Heater tanks are typically constructed of steel. Since metal tank carries water, it has to be protected against the aggressive water action. There are two ways how to defend the tank from the rust: with the anode rods and tank lining. Between anode and cathode, two metal surfaces, a low resistance electrical circuit is created, where water acts as a medium, providing the cathodic protection to the inside surface of the tank. This is protective current that keeps metallic ions at the cathodic surface (metal tank) from corroding. As the heater tank is cathode, in order to slow down the corrosion, manufacturers are adding another metal element, water heater anode rod. The rod is made with a higher current potential than other metal elements in the heater, to allow galvanic current to flow from the rod.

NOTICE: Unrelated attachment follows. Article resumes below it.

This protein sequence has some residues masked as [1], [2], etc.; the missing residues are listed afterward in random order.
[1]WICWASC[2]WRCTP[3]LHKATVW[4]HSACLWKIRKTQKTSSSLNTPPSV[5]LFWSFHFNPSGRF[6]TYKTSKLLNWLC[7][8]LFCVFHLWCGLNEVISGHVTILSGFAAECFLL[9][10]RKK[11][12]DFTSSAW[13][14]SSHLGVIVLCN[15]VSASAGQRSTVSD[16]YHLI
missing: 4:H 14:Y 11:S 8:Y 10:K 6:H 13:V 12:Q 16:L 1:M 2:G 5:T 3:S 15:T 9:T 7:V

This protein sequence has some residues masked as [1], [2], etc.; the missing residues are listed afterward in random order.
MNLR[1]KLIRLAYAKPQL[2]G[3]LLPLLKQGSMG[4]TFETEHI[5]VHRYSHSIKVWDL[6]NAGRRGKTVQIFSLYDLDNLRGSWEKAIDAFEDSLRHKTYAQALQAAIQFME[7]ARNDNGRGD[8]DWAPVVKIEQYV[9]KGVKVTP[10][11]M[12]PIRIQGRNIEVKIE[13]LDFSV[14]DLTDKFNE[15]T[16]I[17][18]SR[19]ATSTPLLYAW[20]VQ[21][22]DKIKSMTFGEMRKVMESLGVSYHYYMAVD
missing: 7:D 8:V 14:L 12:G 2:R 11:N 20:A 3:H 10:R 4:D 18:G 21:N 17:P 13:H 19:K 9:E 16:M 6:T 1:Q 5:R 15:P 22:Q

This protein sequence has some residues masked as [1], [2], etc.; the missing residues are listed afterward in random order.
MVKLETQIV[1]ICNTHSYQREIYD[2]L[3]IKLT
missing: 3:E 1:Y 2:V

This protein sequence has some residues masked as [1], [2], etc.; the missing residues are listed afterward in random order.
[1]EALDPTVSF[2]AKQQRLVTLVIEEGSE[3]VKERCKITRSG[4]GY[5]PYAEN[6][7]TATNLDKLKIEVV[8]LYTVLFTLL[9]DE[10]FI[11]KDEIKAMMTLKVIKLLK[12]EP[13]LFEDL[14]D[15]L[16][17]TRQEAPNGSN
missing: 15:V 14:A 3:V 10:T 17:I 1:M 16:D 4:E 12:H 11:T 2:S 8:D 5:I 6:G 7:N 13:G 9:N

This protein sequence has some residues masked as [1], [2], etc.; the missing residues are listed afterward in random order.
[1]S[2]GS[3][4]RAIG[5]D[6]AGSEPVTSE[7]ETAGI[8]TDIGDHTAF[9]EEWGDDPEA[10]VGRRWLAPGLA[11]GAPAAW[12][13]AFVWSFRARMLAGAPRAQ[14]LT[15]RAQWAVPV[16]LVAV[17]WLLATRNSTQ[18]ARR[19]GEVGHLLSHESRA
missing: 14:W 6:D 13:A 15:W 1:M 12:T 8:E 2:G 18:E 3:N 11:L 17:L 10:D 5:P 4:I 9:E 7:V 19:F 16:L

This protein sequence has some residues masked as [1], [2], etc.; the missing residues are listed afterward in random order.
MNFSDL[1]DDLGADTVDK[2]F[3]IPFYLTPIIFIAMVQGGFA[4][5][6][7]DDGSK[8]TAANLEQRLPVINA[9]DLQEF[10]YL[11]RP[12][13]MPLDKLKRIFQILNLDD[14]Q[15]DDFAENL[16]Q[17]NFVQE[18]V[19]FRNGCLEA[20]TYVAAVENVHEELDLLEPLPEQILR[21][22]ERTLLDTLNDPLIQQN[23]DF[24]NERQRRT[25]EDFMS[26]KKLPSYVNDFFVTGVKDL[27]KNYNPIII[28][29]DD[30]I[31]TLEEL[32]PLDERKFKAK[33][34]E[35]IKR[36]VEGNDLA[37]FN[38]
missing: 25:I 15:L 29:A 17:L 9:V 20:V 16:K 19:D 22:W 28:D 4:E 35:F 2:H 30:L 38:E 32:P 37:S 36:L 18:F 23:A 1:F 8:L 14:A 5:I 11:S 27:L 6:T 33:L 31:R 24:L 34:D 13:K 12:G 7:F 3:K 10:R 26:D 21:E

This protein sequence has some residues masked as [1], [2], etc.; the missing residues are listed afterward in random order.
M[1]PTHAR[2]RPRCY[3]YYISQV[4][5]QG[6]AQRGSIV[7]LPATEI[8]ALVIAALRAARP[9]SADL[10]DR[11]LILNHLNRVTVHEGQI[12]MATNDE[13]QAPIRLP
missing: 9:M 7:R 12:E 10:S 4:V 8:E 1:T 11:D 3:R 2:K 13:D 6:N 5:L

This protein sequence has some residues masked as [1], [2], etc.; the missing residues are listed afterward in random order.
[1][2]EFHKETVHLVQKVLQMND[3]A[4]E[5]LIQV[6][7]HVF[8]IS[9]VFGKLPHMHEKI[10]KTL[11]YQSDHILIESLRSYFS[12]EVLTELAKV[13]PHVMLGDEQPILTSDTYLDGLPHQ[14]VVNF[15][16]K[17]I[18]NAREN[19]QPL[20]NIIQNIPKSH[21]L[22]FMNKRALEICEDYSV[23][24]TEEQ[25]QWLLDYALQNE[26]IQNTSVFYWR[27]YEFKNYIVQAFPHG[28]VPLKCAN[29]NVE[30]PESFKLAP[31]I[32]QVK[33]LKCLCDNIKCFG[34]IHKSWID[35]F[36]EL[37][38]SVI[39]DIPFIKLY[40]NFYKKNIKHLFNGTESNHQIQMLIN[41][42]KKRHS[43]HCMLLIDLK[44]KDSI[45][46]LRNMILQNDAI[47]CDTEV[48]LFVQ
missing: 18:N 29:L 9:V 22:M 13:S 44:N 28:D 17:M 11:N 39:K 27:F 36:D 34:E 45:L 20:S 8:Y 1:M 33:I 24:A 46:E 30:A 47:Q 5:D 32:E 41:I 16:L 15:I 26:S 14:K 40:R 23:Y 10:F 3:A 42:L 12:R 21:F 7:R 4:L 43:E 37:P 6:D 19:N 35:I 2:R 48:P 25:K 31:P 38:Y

Water heater anodes are sending electrons to the metal tank and release positive hydrogen and metal ions to the water. During such process the anode rod starts depleting, sacrifices itself to protect tank and extend its life.
This is the reason why it is called sacrificial rod or sacrificial anode.